Business fears over minimum wage prove groundless
Government figures show predictions of increased unemployment and company closures were false, with jobs market showing improvement
Dire predictions of company closures and widespread redundancies have failed to pan out, more than a year after the statutory minimum wage was introduced, the South China Morning Post has found.
According to government figures, the numbers show an improved labour market, suggesting the impact of the policy was not as bad as the business sector claimed, although production costs were higher.
Adverse effects including greater operating costs, higher unemployment and company shutdowns formed the main argument of opponents to the minimum hourly wage of HK$28 before the city implemented the policy in May last year.
Paul Yip Siu-fai, an expert in statistics at the University of Hong Kong, said the data showed the sector had tried to intimidate the public into rejecting the minimum wage by predicting companies would go bankrupt.
"It is clear that unemployment has not worsened as the business sector claimed. It has actually improved," Yip said.
Between February and April last year, unemployment stood at 3.5 per cent, Census and Statistics Department figures show.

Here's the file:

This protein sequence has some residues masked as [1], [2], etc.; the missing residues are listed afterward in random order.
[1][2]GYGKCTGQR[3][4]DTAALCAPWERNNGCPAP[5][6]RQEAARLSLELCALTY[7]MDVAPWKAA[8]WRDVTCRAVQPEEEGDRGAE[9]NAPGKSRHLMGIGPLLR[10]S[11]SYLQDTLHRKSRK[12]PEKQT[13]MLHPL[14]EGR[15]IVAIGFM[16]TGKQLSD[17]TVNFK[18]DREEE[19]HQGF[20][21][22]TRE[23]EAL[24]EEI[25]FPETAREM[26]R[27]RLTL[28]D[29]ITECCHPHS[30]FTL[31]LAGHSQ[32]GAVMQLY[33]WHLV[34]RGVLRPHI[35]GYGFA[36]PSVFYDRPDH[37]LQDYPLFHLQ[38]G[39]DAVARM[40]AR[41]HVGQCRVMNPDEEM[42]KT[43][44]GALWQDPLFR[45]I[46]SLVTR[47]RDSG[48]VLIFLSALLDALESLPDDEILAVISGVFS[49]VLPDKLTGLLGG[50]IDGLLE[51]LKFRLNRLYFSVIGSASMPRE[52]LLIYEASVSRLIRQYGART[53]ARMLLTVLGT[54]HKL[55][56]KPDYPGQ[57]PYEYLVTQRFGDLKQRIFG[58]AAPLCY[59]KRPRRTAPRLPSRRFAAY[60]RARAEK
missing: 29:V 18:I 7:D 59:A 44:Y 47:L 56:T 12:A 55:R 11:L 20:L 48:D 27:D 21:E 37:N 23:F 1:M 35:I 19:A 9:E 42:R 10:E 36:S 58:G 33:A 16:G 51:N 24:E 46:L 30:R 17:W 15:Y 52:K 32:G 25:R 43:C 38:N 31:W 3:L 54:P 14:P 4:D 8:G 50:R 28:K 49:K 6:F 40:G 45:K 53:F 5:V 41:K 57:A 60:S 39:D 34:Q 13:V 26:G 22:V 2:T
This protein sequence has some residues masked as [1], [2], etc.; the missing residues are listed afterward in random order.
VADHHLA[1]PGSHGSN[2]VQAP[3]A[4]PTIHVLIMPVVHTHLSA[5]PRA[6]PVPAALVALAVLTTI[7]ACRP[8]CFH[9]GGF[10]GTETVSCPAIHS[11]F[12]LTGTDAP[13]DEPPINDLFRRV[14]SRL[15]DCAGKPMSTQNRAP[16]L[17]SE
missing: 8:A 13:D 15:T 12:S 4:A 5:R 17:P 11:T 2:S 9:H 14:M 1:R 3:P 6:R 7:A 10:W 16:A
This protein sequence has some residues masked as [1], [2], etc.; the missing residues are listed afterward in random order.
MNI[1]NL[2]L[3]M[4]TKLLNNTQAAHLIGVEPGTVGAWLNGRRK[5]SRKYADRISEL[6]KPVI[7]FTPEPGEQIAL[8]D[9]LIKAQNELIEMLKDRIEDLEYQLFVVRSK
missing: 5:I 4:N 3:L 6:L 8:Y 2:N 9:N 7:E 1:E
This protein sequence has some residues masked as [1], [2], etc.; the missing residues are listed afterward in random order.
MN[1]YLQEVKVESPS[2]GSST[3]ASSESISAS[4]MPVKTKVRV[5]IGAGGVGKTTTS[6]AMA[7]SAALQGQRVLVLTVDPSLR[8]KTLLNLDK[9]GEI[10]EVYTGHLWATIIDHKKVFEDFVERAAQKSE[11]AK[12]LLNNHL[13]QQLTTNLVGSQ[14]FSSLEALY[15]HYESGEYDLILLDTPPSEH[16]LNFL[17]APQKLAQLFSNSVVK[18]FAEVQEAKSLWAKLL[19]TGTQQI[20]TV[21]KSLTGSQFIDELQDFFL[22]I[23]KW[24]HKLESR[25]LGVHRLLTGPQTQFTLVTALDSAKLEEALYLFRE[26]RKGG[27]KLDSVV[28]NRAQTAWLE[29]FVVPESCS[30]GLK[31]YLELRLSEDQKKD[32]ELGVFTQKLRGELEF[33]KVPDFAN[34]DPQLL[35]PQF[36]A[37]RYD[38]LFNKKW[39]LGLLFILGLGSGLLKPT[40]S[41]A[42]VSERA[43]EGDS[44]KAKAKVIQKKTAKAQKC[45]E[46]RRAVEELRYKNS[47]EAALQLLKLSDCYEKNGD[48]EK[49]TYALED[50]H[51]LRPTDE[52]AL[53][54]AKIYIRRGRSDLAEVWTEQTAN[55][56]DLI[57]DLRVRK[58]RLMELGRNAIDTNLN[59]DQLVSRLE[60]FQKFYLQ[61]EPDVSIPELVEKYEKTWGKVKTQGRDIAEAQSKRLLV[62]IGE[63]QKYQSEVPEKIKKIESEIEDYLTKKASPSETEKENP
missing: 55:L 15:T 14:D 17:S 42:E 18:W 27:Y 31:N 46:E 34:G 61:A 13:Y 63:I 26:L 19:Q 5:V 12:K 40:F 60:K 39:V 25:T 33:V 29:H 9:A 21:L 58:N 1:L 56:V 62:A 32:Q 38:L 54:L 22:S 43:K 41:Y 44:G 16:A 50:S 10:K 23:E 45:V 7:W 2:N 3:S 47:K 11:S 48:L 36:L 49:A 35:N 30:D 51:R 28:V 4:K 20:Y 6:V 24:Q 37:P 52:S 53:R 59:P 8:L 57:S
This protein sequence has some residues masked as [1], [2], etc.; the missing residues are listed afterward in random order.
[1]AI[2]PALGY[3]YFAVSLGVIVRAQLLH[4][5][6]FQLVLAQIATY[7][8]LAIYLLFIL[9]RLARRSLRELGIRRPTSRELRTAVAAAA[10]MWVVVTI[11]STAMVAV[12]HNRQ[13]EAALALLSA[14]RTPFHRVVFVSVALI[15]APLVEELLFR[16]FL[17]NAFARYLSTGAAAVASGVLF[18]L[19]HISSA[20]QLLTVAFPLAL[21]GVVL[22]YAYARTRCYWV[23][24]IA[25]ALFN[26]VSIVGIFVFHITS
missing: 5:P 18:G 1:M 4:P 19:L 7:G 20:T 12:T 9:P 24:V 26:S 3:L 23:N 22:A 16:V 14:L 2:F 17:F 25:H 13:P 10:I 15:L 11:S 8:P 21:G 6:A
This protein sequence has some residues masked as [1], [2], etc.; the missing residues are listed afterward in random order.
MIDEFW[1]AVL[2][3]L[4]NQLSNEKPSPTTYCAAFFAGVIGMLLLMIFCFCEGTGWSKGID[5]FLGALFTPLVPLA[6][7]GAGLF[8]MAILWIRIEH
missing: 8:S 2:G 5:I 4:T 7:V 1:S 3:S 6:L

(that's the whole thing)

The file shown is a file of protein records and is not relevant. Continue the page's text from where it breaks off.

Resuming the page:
After the minimum wage came into effect, joblessness fell to 3.2 per cent between June and August. The rate fluctuated in between, but was again 3.2 per cent in the same period this year.
Figures for underemployment show a similar pattern - the rate stood at 1.9 per cent from February and April last year, and dropped to 1.5 per cent between May and July this year.
There has also been no rise in the number of companies being dissolved since the minimum wage became law. In April last year, 6,441 companies were dissolved, compared with 4,451 in May and 6,025 in June. Through the rest of the year, the data fluctuated between 2,800 and 5,000 for most months.
But the manufacturing sector saw higher production costs after the minimum wage was introduced. The producer price index for the manufacturing industry, which the department defined as 100 in 2008, rose to 104.2 in 2010 and to 112.9 in 2011, the year the minimum wage was introduced.
That meant production costs increased 8.3 per cent.
The business receipts index for food services, which was defined as 100 in 2008, stood at 107 in the second quarter last year.
Since then, the index had continued to rise, reaching 111.5 in the second quarter of this year, an increase of 4.2 per cent. Yip said rental expenditure made up a large part of the sector's operating costs, not the minimum wage.
The business sector stood its ground in the wake of the latest government figures.
Simon Wong Ka-wo, president of the Federation of Restaurants and Related Trades, said while the food services sector had performed well, service quality had dropped.
The minimum wage had driven up operating costs at restaurants by 13 per cent, Wong said.
"Many restaurants have had to cut back on staff levels to reduce operating costs," he said.
"There is a serious shortage of staff in many restaurants."
HKU associate professor William Chan, of the school of economics and finance, said it was difficult to draw a conclusion about the impact of the minimum wage from these figures alone.
Many other factors could affect unemployment and business performance, he said.